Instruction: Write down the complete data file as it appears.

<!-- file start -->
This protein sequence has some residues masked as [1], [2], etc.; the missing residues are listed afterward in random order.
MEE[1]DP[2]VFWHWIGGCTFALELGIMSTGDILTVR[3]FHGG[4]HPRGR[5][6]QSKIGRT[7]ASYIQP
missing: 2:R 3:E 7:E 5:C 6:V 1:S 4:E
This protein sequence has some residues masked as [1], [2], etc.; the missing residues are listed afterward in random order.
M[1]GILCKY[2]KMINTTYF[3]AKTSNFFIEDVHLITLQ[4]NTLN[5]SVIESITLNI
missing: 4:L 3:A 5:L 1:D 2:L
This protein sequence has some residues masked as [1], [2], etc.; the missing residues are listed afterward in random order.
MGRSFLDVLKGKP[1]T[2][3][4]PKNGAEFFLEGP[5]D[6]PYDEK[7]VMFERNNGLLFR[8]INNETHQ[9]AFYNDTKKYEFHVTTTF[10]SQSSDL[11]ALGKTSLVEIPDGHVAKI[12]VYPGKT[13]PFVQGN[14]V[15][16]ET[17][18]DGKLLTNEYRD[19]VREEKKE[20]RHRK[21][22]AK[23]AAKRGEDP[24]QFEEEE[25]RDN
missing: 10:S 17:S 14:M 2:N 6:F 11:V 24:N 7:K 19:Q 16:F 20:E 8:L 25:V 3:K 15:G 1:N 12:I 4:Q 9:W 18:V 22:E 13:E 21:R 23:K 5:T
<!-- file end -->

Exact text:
This protein sequence has some residues masked as [1], [2], etc.; the missing residues are listed afterward in random order.
MEE[1]DP[2]VFWHWIGGCTFALELGIMSTGDILTVR[3]FHGG[4]HPRGR[5][6]QSKIGRT[7]ASYIQP
missing: 2:R 3:E 7:E 5:C 6:V 1:S 4:E
This protein sequence has some residues masked as [1], [2], etc.; the missing residues are listed afterward in random order.
M[1]GILCKY[2]KMINTTYF[3]AKTSNFFIEDVHLITLQ[4]NTLN[5]SVIESITLNI
missing: 4:L 3:A 5:L 1:D 2:L
This protein sequence has some residues masked as [1], [2], etc.; the missing residues are listed afterward in random order.
MGRSFLDVLKGKP[1]T[2][3][4]PKNGAEFFLEGP[5]D[6]PYDEK[7]VMFERNNGLLFR[8]INNETHQ[9]AFYNDTKKYEFHVTTTF[10]SQSSDL[11]ALGKTSLVEIPDGHVAKI[12]VYPGKT[13]PFVQGN[14]V[15][16]ET[17][18]DGKLLTNEYRD[19]VREEKKE[20]RHRK[21][22]AK[23]AAKRGEDP[24]QFEEEE[25]RDN
missing: 10:S 17:S 14:M 2:N 6:F 11:V 24:N 7:K 19:Q 16:F 20:E 8:L 25:V 3:K 15:G 1:N 12:I 4:Q 9:W 18:V 22:E 13:E 21:R 23:K 5:T